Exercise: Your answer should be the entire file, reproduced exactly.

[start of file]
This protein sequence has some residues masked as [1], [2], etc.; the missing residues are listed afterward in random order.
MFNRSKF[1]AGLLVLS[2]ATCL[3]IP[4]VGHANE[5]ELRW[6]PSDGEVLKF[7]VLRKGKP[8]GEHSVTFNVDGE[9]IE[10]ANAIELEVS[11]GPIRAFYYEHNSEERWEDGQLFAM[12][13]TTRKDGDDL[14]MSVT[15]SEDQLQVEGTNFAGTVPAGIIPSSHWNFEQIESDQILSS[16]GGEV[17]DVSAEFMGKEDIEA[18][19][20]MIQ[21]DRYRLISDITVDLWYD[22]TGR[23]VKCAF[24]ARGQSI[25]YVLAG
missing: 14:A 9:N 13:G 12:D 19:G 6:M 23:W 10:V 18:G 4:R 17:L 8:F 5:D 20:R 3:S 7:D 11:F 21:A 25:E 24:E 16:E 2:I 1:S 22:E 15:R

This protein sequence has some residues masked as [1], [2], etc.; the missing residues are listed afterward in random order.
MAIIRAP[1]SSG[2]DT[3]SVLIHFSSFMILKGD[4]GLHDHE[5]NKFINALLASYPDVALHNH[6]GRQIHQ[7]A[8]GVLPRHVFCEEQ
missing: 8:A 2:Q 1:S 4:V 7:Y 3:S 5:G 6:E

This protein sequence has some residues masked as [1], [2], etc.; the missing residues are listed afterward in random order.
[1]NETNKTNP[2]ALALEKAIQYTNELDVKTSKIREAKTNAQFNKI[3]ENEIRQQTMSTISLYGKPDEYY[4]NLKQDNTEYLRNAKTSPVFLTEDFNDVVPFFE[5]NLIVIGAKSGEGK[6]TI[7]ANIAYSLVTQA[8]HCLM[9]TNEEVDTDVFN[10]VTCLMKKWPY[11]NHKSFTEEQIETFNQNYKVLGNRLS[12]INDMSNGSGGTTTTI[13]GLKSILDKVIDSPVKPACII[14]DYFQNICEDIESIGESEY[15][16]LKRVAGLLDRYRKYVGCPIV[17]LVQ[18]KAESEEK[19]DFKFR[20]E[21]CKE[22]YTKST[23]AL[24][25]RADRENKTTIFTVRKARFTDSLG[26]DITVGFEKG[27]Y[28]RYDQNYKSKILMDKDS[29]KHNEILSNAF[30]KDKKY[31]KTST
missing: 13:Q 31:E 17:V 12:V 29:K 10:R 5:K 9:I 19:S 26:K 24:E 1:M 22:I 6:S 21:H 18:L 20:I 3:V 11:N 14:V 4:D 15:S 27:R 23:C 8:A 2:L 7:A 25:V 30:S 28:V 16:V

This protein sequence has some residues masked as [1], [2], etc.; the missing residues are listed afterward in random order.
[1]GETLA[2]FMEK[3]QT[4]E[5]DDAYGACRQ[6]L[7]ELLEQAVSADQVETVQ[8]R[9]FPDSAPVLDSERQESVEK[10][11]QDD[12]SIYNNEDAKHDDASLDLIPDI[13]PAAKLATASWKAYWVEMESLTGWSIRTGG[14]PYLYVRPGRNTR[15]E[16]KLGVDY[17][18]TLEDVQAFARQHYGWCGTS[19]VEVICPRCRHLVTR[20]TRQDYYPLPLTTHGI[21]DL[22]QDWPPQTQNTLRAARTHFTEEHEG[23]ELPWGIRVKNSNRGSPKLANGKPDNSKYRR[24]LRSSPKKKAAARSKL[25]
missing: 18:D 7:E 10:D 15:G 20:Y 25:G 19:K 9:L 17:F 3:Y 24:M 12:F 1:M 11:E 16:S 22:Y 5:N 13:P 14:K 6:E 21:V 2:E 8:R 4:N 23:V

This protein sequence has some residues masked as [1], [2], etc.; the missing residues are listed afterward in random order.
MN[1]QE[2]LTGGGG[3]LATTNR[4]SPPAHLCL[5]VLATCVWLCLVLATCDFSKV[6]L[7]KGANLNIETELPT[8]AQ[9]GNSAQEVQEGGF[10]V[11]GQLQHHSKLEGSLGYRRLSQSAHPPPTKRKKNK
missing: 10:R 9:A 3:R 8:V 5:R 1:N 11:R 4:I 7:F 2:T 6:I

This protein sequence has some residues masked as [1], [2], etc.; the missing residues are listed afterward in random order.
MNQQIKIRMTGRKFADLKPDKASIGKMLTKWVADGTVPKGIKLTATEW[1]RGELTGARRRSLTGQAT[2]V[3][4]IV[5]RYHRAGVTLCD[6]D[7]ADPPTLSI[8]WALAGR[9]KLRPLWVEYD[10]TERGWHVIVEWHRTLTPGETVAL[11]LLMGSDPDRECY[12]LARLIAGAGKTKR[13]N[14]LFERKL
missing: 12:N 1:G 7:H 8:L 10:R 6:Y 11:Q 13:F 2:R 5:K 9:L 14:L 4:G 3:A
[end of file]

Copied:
This protein sequence has some residues masked as [1], [2], etc.; the missing residues are listed afterward in random order.
MFNRSKF[1]AGLLVLS[2]ATCL[3]IP[4]VGHANE[5]ELRW[6]PSDGEVLKF[7]VLRKGKP[8]GEHSVTFNVDGE[9]IE[10]ANAIELEVS[11]GPIRAFYYEHNSEERWEDGQLFAM[12][13]TTRKDGDDL[14]MSVT[15]SEDQLQVEGTNFAGTVPAGIIPSSHWNFEQIESDQILSS[16]GGEV[17]DVSAEFMGKEDIEA[18][19][20]MIQ[21]DRYRLISDITVDLWYD[22]TGR[23]VKCAF[24]ARGQSI[25]YVLAG
missing: 14:A 9:N 13:G 12:D 19:G 6:M 23:W 10:V 18:G 4:R 17:L 8:F 5:D 20:R 3:S 7:D 11:F 21:A 25:E 24:E 16:E 2:I 1:S 22:E 15:R

This protein sequence has some residues masked as [1], [2], etc.; the missing residues are listed afterward in random order.
MAIIRAP[1]SSG[2]DT[3]SVLIHFSSFMILKGD[4]GLHDHE[5]NKFINALLASYPDVALHNH[6]GRQIHQ[7]A[8]GVLPRHVFCEEQ
missing: 8:A 2:Q 1:S 4:V 7:Y 3:S 5:G 6:E

This protein sequence has some residues masked as [1], [2], etc.; the missing residues are listed afterward in random order.
[1]NETNKTNP[2]ALALEKAIQYTNELDVKTSKIREAKTNAQFNKI[3]ENEIRQQTMSTISLYGKPDEYY[4]NLKQDNTEYLRNAKTSPVFLTEDFNDVVPFFE[5]NLIVIGAKSGEGK[6]TI[7]ANIAYSLVTQA[8]HCLM[9]TNEEVDTDVFN[10]VTCLMKKWPY[11]NHKSFTEEQIETFNQNYKVLGNRLS[12]INDMSNGSGGTTTTI[13]GLKSILDKVIDSPVKPACII[14]DYFQNICEDIESIGESEY[15][16]LKRVAGLLDRYRKYVGCPIV[17]LVQ[18]KAESEEK[19]DFKFR[20]E[21]CKE[22]YTKST[23]AL[24][25]RADRENKTTIFTVRKARFTDSLG[26]DITVGFEKG[27]Y[28]RYDQNYKSKILMDKDS[29]KHNEILSNAF[30]KDKKY[31]KTST
missing: 13:Q 31:E 17:V 12:V 29:K 10:R 5:K 9:I 19:S 26:K 24:E 1:M 22:I 6:S 21:H 18:L 20:I 3:V 11:N 14:V 4:D 15:S 27:R 23:C 8:A 2:L 7:A 25:V 30:S 28:V 16:V

This protein sequence has some residues masked as [1], [2], etc.; the missing residues are listed afterward in random order.
[1]GETLA[2]FMEK[3]QT[4]E[5]DDAYGACRQ[6]L[7]ELLEQAVSADQVETVQ[8]R[9]FPDSAPVLDSERQESVEK[10][11]QDD[12]SIYNNEDAKHDDASLDLIPDI[13]PAAKLATASWKAYWVEMESLTGWSIRTGG[14]PYLYVRPGRNTR[15]E[16]KLGVDY[17][18]TLEDVQAFARQHYGWCGTS[19]VEVICPRCRHLVTR[20]TRQDYYPLPLTTHGI[21]DL[22]QDWPPQTQNTLRAARTHFTEEHEG[23]ELPWGIRVKNSNRGSPKLANGKPDNSKYRR[24]LRSSPKKKAAARSKL[25]
missing: 18:D 7:E 10:D 15:G 20:Y 25:G 19:K 9:L 17:F 3:Y 24:M 12:F 1:M 11:E 16:S 22:Y 5:N 13:P 14:K 6:E 21:V 2:E 8:R 4:N 23:V

This protein sequence has some residues masked as [1], [2], etc.; the missing residues are listed afterward in random order.
MN[1]QE[2]LTGGGG[3]LATTNR[4]SPPAHLCL[5]VLATCVWLCLVLATCDFSKV[6]L[7]KGANLNIETELPT[8]AQ[9]GNSAQEVQEGGF[10]V[11]GQLQHHSKLEGSLGYRRLSQSAHPPPTKRKKNK
missing: 10:R 9:A 3:R 8:V 5:R 1:N 11:R 4:I 7:F 2:T 6:I

This protein sequence has some residues masked as [1], [2], etc.; the missing residues are listed afterward in random order.
MNQQIKIRMTGRKFADLKPDKASIGKMLTKWVADGTVPKGIKLTATEW[1]RGELTGARRRSLTGQAT[2]V[3][4]IV[5]RYHRAGVTLCD[6]D[7]ADPPTLSI[8]WALAGR[9]KLRPLWVEYD[10]TERGWHVIVEWHRTLTPGETVAL[11]LLMGSDPDRECY[12]LARLIAGAGKTKR[13]N[14]LFERKL
missing: 12:N 1:G 7:H 8:L 10:R 6:Y 11:Q 13:F 2:R 5:K 9:L 14:L 4:G 3:A